A Shoreditch design tribute to the lost Hackney firm of Goddard and Gibbs and its creatives

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A design (section) by Goddard and Gibbs alumna Zoe Angle-Harvest
GreatArt17: GreatArt 41 Kingsland Road, Shoreditch E2 8AG © david.altheert[at]gmail,com 081117
Local pride: Goddard and Gibbs, left, and, above, the building today

© NAHACKNEYITES WHO moved to the borough before 2006 will occasionally feel a pang of nostalgia when they pass the building shown here in two of its various forms.

In Kingsland Road, Shoreditch E2 8AG, it was once the home of Goddard and Gibbs, a Hackney creative pioneer enterprise that somehow seemed to have inherited the work-art-functionality ethic of great designers such as the Victorian Age’s William Morris. The building last year became the London HQ of GreatArt, a German chain that in its effort to be more than a retailer by contributing to the British art scene, has organised a tribute. G and G collapsed suddenly in 2006.

GreatArt’s Martina Mannozzi told Loving Dalston: “We will be hosting work from seven Goddard and Gibbs artists, and will also be celebrating the history of our building and the many works created within its walls by the firm’s skilled artists.”

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Keeping an old craft alive

The firm was founded in Blackfriars in 1868 by a Walter Gibbs. In the 20th century it was bought by James Clark and Eaton as an artistic enhancement to its structural-glass business.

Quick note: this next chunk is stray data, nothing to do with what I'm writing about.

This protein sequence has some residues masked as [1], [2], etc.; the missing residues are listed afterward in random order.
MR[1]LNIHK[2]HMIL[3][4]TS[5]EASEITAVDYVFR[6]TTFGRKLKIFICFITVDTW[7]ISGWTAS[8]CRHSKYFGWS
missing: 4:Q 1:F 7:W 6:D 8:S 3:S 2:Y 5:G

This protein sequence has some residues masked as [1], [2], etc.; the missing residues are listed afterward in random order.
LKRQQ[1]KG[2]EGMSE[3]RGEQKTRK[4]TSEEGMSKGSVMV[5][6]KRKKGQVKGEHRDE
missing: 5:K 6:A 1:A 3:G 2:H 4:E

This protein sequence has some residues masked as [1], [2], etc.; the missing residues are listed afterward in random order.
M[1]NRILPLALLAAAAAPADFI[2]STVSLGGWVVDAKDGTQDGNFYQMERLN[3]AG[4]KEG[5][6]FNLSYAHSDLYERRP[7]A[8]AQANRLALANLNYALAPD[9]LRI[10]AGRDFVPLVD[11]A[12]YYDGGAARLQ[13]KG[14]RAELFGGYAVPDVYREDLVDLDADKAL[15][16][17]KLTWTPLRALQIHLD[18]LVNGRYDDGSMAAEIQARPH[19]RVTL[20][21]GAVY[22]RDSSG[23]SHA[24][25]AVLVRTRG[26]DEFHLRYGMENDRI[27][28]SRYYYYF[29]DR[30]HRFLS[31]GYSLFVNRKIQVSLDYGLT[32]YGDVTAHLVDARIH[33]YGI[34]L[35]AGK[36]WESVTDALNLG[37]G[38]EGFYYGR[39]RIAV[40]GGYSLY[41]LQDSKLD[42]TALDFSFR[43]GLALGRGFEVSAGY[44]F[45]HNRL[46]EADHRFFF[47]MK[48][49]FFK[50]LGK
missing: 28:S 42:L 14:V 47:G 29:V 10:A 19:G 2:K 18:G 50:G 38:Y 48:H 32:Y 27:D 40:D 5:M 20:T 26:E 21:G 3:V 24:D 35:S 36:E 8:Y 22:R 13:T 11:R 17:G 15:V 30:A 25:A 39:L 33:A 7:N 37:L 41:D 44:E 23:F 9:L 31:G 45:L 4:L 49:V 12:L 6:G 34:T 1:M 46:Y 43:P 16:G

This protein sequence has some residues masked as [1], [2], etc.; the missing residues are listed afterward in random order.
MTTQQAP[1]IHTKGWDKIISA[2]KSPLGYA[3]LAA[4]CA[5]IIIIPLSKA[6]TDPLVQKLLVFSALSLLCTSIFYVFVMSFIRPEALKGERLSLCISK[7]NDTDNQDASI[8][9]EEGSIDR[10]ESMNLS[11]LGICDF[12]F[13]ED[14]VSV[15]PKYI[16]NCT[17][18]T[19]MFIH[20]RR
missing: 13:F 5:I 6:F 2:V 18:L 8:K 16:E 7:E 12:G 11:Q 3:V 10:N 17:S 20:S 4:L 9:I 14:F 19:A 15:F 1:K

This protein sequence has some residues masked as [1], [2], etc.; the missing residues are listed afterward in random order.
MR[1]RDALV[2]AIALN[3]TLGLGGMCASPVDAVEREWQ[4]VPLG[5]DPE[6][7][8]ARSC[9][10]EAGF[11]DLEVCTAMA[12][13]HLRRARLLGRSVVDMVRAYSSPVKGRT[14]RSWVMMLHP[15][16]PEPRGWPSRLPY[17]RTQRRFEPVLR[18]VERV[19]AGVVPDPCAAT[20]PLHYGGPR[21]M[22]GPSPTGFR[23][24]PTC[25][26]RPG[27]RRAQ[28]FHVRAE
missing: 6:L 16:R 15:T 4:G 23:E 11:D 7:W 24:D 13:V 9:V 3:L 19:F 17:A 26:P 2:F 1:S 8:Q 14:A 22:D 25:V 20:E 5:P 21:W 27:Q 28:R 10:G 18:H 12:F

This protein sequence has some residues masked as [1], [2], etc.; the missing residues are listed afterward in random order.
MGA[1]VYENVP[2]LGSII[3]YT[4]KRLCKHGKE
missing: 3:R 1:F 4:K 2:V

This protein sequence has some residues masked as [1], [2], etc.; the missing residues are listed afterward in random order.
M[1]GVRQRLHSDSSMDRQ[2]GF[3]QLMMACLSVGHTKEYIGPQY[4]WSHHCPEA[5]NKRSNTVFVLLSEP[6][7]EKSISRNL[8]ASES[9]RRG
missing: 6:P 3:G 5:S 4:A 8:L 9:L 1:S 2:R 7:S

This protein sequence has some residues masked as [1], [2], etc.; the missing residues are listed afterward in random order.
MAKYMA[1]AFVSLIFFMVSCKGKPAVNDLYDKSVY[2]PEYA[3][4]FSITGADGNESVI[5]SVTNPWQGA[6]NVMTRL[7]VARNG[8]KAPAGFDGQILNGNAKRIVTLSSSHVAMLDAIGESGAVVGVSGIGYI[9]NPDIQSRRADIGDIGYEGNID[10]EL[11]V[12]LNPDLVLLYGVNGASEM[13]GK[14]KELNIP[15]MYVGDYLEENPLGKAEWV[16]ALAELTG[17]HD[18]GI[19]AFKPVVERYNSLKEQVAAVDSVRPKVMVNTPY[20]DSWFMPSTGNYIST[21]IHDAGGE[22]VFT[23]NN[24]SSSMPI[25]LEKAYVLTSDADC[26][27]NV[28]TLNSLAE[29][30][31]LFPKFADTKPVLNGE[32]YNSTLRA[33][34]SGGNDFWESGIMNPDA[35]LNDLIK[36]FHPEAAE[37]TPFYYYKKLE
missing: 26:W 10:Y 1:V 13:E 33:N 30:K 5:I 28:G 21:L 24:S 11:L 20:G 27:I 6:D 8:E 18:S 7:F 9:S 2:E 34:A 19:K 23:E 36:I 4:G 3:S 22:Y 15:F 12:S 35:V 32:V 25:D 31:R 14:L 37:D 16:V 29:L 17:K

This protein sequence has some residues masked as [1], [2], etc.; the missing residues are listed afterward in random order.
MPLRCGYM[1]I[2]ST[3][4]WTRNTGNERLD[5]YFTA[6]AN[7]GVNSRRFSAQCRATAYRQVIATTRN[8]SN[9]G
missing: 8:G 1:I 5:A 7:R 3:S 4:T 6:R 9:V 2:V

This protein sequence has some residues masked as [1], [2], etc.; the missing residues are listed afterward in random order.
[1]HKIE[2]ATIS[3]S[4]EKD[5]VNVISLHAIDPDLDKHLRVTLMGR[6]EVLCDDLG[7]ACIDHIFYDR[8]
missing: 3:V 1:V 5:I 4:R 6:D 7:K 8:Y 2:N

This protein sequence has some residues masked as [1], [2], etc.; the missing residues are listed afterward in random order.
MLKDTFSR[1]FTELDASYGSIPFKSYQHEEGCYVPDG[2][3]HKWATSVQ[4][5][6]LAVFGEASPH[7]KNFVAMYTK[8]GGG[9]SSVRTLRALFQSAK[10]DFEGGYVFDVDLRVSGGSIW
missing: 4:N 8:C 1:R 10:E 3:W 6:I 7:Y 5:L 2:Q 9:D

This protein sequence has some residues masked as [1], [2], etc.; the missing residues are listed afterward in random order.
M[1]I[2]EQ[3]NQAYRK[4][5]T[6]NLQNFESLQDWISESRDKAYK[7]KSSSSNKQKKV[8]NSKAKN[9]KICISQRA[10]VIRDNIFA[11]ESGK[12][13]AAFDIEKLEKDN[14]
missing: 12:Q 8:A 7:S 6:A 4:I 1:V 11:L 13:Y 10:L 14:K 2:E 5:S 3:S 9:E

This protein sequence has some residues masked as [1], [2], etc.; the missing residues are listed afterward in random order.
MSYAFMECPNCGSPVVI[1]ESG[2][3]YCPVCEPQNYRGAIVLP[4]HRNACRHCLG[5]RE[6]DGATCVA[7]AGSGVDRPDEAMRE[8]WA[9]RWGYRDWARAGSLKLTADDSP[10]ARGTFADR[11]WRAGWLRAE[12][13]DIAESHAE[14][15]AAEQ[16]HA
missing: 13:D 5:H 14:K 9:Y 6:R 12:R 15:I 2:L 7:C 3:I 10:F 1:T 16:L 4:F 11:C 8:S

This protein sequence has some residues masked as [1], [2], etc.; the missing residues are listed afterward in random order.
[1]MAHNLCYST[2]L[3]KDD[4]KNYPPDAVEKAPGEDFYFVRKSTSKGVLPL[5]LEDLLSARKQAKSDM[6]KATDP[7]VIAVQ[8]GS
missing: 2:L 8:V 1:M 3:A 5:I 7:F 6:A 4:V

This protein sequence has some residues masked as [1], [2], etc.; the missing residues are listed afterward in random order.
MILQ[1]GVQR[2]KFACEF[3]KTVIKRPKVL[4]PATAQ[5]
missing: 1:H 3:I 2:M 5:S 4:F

Clark set up the G and G studio in Shoreditch. On the edge of the City, the building’s two floors had the space to accommodate the skilled crafts workers needed to cut, glaze and fix stained-glass windows. There were racks for storing coloured glass, an acid bay for etching and kilns for firing the painted glass. The process included the drawing-up of a full-size cartoon or the craftspeople to work from.

After the Second World War G and G started to expand. Head designer was Camberwell School of Art-taught Arthur Edward Buss (190?-1999), who learnt stained-glass techniques from Scottish artist William Aikman. Buss’s windows have been described as “balanced and informative, with fine figure drawing and well-researched heraldry”.

Besides making replacement windows for bomb-damaged churches and other buildings in Britain, G and G was in demand from churches and other institutions in Africa, Asia, Australasia and North America for stained glass.

G and G made a breakthrough when it started designing for Islamic buildings in the mid-1970s as newly oil rich Gulf states embarked on a worldwide spendfest. It was bought in 1978 by another Clark, Charles Clark, who offered Arab potentates designs that met Muslim proscriptions on art but referred to traditional Islamic patterns. He won the little Hackney business some of the richest commissions it had ever received.

In 2006 Hardman & Co. bought the firm and uprooted it from London. A series of wretched events, including the particularly horrendous death of a leading figure in the operation, occurred around the still-not-fully explained collapse. A great design firm had quit Hackney.

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A Goddard and Gibbs artist painting a classical design

Some of those craftspeople have been brought back for this exhibition. Put it on your what’s-on list.

Hamish Scott 081117 

* Goddard and Gibbs Exhibitionists in their original home, 41 Kingsland Road, Shoreditch E2 8AG, Fri 17 Nov 2017 to Thurs 4 Jan 2018 Mon-Sat 10am-7pm, Sun noon-6pm

Pictures supplied by GreatArt.

* Emboldened underscored words in most cases indicate a hyperlink, a reader service rare among websites. If a link does not work, it is probably because the site to which the URL refers has not been maintained

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